Get Them Talking: Using Questions to Get Real Answers and Engagement

Get Them Talking: Using Questions to Get Real Answers and Engagement | HRDQ-U Blog

“There’s no such thing as a bad question.”

Many of us remember that line from our school days. I used to think it was a great way to encourage questions until I realized there actually are bad questions.  Or, more specifically, there are bad ways to ask questions if you are a presenter who wants to engage your audience.

If I ask “Did you have a nice weekend?” you can tell me yes or no and then move on. If I want to form a connection with you through conversation, asking “What did you do that was fun this weekend?” strikes a moving dialogue.

It’s the difference between closed-ended questions and open-ended questions. As presenters, to engage our audience we should strive for open-ended.

Open-ended questions create dialogue. A conversation is more engaging than a straight lecture.

Closed-ended questions close-off your conversation.  If your audience can answer with a simple yes or no, you aren’t pulling engagement from them.

Some tips to keep in mind to effectively engage your audience with questions:

  • Begin your question with words like how, why, and what instead of do, is, are, will.
  • You can follow-up a closed-ended question and make it open-ended by saying “tell me why you think that…” or “explain that response.”
  • Avoid asking questions like “does that make sense” or “is everyone following.” Not only are they closed-ended, but they put the audience member in a negative light if they respond by saying they don’t understand.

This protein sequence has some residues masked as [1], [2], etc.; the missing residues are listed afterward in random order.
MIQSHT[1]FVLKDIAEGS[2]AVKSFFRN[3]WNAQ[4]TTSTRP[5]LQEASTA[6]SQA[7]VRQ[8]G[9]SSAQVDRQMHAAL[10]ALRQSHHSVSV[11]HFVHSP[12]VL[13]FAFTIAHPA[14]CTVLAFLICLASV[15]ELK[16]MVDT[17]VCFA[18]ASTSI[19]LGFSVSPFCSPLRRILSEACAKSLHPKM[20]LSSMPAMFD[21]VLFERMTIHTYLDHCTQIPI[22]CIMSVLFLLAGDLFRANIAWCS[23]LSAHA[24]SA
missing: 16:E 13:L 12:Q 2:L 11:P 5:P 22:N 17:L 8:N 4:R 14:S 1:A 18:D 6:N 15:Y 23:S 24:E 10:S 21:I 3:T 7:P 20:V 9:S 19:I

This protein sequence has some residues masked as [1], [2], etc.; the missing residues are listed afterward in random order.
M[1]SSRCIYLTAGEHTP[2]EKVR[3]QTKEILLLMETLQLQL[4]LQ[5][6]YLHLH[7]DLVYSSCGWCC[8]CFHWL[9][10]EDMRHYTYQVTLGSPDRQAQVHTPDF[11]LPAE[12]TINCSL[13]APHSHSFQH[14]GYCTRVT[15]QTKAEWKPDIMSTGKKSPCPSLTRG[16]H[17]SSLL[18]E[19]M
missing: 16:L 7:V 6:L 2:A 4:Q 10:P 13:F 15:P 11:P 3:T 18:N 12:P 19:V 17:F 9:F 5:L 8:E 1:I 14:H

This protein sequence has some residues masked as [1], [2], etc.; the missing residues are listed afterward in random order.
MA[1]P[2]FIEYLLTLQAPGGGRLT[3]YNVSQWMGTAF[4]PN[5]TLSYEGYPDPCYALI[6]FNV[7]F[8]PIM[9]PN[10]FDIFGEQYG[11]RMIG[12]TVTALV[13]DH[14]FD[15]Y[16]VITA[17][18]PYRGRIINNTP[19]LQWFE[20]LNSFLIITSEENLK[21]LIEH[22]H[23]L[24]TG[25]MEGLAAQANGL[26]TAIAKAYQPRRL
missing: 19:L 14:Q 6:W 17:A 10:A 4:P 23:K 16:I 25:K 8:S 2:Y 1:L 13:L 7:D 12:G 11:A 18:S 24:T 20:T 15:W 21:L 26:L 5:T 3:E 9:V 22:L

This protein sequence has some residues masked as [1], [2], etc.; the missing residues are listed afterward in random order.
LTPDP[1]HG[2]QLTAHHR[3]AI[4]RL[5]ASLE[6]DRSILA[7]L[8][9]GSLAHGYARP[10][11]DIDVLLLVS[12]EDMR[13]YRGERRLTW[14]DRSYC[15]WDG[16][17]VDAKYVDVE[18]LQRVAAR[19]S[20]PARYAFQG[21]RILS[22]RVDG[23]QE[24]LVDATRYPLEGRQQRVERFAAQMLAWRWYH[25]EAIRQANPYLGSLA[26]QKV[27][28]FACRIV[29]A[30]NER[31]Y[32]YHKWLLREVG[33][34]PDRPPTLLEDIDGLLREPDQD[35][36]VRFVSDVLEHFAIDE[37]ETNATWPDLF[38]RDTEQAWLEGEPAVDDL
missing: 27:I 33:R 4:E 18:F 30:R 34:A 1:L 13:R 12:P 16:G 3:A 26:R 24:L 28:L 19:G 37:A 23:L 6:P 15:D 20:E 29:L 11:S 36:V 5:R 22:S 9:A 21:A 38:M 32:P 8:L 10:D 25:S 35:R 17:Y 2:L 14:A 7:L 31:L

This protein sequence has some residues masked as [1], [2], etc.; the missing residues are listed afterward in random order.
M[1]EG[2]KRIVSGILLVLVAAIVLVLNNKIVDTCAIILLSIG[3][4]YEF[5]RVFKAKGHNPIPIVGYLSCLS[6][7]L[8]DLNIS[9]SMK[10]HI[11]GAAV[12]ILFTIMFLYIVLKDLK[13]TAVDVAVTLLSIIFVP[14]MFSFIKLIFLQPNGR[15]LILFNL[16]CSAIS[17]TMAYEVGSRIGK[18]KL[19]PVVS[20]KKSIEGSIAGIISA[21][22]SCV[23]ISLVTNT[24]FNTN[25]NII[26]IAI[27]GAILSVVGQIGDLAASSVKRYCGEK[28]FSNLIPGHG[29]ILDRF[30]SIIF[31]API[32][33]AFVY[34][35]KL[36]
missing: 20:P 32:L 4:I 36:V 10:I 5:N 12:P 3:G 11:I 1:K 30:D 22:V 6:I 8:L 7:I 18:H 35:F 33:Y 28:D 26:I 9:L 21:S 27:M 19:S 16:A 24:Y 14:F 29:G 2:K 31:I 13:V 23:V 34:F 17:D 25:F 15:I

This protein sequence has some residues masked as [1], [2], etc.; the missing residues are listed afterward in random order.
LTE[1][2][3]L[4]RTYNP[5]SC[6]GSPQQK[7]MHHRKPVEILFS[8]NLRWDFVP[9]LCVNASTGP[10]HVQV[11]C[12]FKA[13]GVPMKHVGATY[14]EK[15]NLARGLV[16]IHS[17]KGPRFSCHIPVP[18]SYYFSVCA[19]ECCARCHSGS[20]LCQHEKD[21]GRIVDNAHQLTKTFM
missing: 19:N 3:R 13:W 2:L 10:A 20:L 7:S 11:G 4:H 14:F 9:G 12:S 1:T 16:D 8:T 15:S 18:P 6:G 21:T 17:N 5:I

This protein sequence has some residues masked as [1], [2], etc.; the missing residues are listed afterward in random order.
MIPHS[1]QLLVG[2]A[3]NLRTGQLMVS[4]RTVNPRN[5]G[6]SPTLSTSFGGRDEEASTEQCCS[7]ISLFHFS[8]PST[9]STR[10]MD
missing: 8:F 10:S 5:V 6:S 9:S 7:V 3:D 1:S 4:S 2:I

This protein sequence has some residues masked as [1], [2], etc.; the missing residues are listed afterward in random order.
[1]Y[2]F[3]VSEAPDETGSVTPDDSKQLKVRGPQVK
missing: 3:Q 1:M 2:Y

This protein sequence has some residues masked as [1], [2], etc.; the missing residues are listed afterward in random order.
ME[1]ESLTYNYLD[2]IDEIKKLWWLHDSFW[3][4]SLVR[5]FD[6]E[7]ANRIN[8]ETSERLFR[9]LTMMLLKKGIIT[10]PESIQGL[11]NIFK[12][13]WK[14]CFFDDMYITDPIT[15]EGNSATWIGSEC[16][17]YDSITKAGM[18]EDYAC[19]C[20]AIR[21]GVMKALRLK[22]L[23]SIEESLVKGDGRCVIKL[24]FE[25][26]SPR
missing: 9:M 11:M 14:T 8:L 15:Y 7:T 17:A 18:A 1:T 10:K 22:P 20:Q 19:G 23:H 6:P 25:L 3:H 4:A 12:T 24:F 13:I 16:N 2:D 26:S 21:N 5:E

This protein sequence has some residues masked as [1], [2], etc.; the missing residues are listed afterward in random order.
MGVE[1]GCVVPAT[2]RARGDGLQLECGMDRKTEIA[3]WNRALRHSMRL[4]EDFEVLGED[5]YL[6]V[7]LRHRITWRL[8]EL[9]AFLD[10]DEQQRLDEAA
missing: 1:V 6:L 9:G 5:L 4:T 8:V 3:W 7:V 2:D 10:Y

Here are some examples of how switching your phrasing will elicit dialogue from your audience.

Closed: Do you think this strategy could work in your department?

Open: What do you think about implementing this strategy in your department?

Closed: Is the deadline on everyone’s radar?

Open:  What concerns or comments are there about the deadline?

Closed: Can I tell you a little more about this product?

Open:  Where would you like to start our discussion about this product?

Closed: Does everyone understand?

Open: Who can summarize what we just covered?

Closed: Is this making sense?

Open: Where can I elaborate?

Remember, questions are your friend! Use them and invite them. A solid presenter encourages questions and does not run away from them. One last example as a way to end this post:

Closed: Do you have any questions about questions?

Open: What questions do you have about questions?

Want to Learn More?

This guest post was written by Christina Butler and comes from the webinar Ready, Set, Present!

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